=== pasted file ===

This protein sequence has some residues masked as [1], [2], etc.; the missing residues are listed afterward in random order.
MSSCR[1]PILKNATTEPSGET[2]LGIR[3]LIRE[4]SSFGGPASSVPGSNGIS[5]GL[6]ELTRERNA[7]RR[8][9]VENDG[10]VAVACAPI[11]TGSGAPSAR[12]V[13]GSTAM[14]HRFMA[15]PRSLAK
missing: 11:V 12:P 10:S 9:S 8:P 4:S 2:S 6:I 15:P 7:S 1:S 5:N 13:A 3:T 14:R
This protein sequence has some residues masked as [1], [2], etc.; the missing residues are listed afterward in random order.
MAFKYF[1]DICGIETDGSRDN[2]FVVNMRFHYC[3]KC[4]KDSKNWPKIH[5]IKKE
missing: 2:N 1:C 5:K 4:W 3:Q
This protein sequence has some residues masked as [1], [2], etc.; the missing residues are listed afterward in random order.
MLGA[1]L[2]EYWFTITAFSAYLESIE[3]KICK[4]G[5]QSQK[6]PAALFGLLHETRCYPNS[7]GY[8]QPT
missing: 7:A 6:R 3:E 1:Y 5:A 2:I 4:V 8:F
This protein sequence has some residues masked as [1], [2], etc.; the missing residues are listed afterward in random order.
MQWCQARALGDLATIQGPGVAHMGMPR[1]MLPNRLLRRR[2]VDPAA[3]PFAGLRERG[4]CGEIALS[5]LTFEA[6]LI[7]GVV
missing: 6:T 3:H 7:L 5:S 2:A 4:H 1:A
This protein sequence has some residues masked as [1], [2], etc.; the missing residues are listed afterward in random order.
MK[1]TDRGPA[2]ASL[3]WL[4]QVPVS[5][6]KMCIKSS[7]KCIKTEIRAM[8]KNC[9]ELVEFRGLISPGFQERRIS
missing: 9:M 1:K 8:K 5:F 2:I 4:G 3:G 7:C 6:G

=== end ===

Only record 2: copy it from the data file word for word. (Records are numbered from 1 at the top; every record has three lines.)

This protein sequence has some residues masked as [1], [2], etc.; the missing residues are listed afterward in random order.
MAFKYF[1]DICGIETDGSRDN[2]FVVNMRFHYC[3]KC[4]KDSKNWPKIH[5]IKKE
missing: 2:N 1:C 5:K 4:W 3:Q